A young man came to visit the Buddha one day. He was filled with questions. He asked the Buddha about the nature of the universe, about the meaning of life, about death, and about many other things. The Buddha paused, and then in reply asked the man a question of his own. “Did someone tell you that I would answer these questions for you?” “No,” replied the young man, “I am just eager to learn.” The Buddha regarded him closely, and then taught an unexpected lesson.
“Once there was a man who was wounded by a poisoned arrow. A doctor was quickly summoned. The poison was deadly, and the man had little time left. As the doctor began to extract the arrow, the wounded man stopped him and asked, ‘Wait. I must know who shot me! Why did he do this? What kind of man was he? Was he angry or jealous? Did he shoot me out of rage, or by mistake?’ The doctor explained that the man had a choice: allow the arrow to be removed right away without any answers, and live, or wait for all his questions to be answered, and die.”
What he taught, the Buddha explained to the young man, was a way to end suffering. That was far more important than knowing the structure of the heavens. Why would you want to waste one minute on unimportant details when the most important work in your life has not even started? Learn to free your mind, end your delusion, and end your suffering before worrying about all these other questions.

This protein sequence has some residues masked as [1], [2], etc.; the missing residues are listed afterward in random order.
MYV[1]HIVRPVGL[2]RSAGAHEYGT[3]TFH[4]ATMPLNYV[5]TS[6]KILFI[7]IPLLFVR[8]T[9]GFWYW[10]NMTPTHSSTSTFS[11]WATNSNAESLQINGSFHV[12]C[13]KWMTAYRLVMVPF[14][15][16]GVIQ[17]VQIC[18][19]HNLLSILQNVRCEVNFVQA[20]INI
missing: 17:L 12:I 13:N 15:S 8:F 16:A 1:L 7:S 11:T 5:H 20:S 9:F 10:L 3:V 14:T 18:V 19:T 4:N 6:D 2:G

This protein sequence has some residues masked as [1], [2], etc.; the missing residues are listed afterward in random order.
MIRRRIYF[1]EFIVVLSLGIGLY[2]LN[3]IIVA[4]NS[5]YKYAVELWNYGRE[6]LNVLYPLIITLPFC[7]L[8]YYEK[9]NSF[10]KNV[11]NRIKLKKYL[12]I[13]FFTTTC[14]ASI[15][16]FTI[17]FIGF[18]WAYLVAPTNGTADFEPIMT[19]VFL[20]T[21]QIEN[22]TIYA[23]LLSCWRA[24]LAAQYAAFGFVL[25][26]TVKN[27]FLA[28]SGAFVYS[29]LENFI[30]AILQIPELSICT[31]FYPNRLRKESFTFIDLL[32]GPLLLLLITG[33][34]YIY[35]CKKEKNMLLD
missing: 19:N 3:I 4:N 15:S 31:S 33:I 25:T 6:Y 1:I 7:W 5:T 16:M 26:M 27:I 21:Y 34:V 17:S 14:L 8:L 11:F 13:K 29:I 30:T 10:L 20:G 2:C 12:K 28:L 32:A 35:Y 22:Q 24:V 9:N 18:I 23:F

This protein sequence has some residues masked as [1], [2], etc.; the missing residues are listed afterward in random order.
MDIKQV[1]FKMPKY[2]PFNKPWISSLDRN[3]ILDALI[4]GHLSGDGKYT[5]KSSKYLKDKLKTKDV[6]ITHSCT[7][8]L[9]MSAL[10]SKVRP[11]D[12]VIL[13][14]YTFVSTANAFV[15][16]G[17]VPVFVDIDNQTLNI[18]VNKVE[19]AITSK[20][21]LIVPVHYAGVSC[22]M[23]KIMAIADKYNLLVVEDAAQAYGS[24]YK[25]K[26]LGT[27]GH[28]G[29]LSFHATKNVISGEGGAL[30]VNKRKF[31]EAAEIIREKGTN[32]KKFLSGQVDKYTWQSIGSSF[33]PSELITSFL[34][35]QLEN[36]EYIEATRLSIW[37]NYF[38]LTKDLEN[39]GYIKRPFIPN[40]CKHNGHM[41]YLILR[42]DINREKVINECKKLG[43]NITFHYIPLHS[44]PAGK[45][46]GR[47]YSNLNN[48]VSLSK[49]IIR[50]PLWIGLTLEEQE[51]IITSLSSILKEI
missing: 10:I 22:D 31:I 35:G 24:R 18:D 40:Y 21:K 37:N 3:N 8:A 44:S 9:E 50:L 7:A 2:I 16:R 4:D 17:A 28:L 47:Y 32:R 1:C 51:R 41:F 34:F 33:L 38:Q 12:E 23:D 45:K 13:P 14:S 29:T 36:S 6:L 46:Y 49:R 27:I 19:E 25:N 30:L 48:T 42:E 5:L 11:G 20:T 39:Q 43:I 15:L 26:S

The Buddha lived in a time when the Samkhya philosophy was becoming widely accepted. However, the Buddha was a very pragmatic man. He did not bother with models of the cosmos. He wanted everyone to explore his or her own situation in minute detail. The Buddha’s teachings gave specific advice on how to avoid suffering and obtain release.
There are few hierarchical models of mind and consciousness in the Buddha’s teachings. If there is a psychology at all, it is an applied psychology. It resonates today closely to the schools of behavioral psychologies, which we will address in the next part of our journey. For now we will explore a brief vignette of the life of the Buddha, his realizations, and his main teachings as they can be applied to our practice of yoga.